"When the youth know that adults in their ward actually care about them, something marvelous happens. They rise to your expectations. They begin to sense their part in the whole picture and even improve their behavior."
There they are, clustered in the hallway. The girls are wearing floor-length chevron-print skirts, and the boys are in another cluster, ties unevenly knotted around their throats. They’re all texting.
“Hi there, Sister Jones,” you say to one of the young women. She looks up and smiles, then goes back to her phone. “Good morning, Brother Smith,” you say to a boy. And you continue on to class. Nice group of kids, you think. Growing up fast.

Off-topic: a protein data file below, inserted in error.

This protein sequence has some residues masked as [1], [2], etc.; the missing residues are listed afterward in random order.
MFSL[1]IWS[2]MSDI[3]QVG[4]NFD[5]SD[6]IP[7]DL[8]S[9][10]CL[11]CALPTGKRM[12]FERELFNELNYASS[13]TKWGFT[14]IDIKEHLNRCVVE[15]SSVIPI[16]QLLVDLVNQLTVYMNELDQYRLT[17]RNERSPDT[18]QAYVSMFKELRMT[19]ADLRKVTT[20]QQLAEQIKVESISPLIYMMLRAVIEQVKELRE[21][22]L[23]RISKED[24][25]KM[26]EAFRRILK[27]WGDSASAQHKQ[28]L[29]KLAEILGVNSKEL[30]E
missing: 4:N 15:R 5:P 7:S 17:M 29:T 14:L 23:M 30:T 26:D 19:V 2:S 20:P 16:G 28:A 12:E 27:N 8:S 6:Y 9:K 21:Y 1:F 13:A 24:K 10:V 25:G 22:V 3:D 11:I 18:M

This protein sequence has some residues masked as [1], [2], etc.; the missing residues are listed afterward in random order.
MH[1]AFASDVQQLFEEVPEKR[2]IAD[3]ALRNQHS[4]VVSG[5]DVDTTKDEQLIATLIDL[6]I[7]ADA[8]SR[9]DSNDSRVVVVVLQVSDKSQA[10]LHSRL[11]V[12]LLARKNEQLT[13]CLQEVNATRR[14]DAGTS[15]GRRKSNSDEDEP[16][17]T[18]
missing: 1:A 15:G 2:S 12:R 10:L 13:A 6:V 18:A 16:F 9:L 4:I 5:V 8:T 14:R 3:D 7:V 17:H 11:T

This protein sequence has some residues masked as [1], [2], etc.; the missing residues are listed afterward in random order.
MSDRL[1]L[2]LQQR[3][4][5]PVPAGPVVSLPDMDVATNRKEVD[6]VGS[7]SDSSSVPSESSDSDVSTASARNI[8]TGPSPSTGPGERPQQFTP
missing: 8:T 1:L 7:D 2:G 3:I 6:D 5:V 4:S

And it’s true. Before you know it they’ll be off to missions, college, and marriages. At least you hope they will. You’re pretty sure their leaders and parents are doing their part.
But what’s your part? Well, I did say hello.
Let me tell you about two teenagers I recently learned about. Their single mother moved with them from a very small, rural area to a larger town. And the biggest adjustment the teens had to make was to realize that adults in this new, larger ward, never greeted them by name. The teenagers felt invisible.